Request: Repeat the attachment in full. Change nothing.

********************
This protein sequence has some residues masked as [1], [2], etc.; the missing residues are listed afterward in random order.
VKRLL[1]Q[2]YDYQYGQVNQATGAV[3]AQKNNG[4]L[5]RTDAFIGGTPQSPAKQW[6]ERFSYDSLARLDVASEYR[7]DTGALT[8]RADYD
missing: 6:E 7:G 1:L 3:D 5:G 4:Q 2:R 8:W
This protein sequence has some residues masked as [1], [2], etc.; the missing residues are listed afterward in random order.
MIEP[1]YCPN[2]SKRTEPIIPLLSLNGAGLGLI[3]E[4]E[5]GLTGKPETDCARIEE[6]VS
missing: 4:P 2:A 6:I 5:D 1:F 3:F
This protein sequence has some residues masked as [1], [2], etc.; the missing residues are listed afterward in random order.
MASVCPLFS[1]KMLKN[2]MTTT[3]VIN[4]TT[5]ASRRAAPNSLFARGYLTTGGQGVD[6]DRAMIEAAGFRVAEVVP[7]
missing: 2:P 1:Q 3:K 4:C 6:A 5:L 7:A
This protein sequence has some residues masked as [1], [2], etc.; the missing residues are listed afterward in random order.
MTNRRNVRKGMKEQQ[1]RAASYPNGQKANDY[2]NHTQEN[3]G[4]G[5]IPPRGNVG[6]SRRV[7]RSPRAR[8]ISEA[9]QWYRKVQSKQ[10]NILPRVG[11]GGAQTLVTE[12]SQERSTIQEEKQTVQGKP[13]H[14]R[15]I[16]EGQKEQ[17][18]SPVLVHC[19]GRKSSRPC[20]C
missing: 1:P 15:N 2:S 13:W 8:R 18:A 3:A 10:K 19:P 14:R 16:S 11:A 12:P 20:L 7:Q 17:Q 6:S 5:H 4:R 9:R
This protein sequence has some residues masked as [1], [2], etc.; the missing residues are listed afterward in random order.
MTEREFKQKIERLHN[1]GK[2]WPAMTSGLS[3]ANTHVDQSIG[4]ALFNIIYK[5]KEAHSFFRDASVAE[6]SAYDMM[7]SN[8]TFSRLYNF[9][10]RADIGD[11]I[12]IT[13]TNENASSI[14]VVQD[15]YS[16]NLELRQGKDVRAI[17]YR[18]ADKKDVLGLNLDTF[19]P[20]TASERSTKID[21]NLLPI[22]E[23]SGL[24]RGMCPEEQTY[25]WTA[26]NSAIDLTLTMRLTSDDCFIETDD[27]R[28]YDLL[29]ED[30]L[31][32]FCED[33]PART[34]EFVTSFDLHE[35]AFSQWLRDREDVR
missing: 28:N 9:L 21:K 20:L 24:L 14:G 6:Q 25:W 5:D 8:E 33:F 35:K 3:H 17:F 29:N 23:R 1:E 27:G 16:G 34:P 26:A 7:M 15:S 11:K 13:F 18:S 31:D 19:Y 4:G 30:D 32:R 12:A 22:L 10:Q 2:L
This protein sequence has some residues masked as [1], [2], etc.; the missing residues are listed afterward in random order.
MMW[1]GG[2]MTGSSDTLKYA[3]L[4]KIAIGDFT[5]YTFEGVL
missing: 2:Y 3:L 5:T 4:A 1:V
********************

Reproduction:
This protein sequence has some residues masked as [1], [2], etc.; the missing residues are listed afterward in random order.
VKRLL[1]Q[2]YDYQYGQVNQATGAV[3]AQKNNG[4]L[5]RTDAFIGGTPQSPAKQW[6]ERFSYDSLARLDVASEYR[7]DTGALT[8]RADYD
missing: 6:E 7:G 1:L 3:D 5:G 4:Q 2:R 8:W
This protein sequence has some residues masked as [1], [2], etc.; the missing residues are listed afterward in random order.
MIEP[1]YCPN[2]SKRTEPIIPLLSLNGAGLGLI[3]E[4]E[5]GLTGKPETDCARIEE[6]VS
missing: 4:P 2:A 6:I 5:D 1:F 3:F
This protein sequence has some residues masked as [1], [2], etc.; the missing residues are listed afterward in random order.
MASVCPLFS[1]KMLKN[2]MTTT[3]VIN[4]TT[5]ASRRAAPNSLFARGYLTTGGQGVD[6]DRAMIEAAGFRVAEVVP[7]
missing: 2:P 1:Q 3:K 4:C 6:A 5:L 7:A
This protein sequence has some residues masked as [1], [2], etc.; the missing residues are listed afterward in random order.
MTNRRNVRKGMKEQQ[1]RAASYPNGQKANDY[2]NHTQEN[3]G[4]G[5]IPPRGNVG[6]SRRV[7]RSPRAR[8]ISEA[9]QWYRKVQSKQ[10]NILPRVG[11]GGAQTLVTE[12]SQERSTIQEEKQTVQGKP[13]H[14]R[15]I[16]EGQKEQ[17][18]SPVLVHC[19]GRKSSRPC[20]C
missing: 1:P 15:N 2:S 13:W 8:R 18:A 3:A 10:K 19:P 14:R 16:S 11:A 12:P 20:L 7:Q 17:Q 6:S 5:H 4:R 9:R
This protein sequence has some residues masked as [1], [2], etc.; the missing residues are listed afterward in random order.
MTEREFKQKIERLHN[1]GK[2]WPAMTSGLS[3]ANTHVDQSIG[4]ALFNIIYK[5]KEAHSFFRDASVAE[6]SAYDMM[7]SN[8]TFSRLYNF[9][10]RADIGD[11]I[12]IT[13]TNENASSI[14]VVQD[15]YS[16]NLELRQGKDVRAI[17]YR[18]ADKKDVLGLNLDTF[19]P[20]TASERSTKID[21]NLLPI[22]E[23]SGL[24]RGMCPEEQTY[25]WTA[26]NSAIDLTLTMRLTSDDCFIETDD[27]R[28]YDLL[29]ED[30]L[31][32]FCED[33]PART[34]EFVTSFDLHE[35]AFSQWLRDREDVR
missing: 28:N 9:L 21:K 20:L 24:L 14:G 6:Q 25:W 5:D 8:E 33:F 35:K 3:H 17:F 29:N 23:R 1:E 27:G 16:G 34:P 26:A 7:M 15:S 11:K 13:F 18:S 31:D 19:Y 4:G 30:D 32:R 12:A 22:L 10:Q 2:L
This protein sequence has some residues masked as [1], [2], etc.; the missing residues are listed afterward in random order.
MMW[1]GG[2]MTGSSDTLKYA[3]L[4]KIAIGDFT[5]YTFEGVL
missing: 2:Y 3:L 5:T 4:A 1:V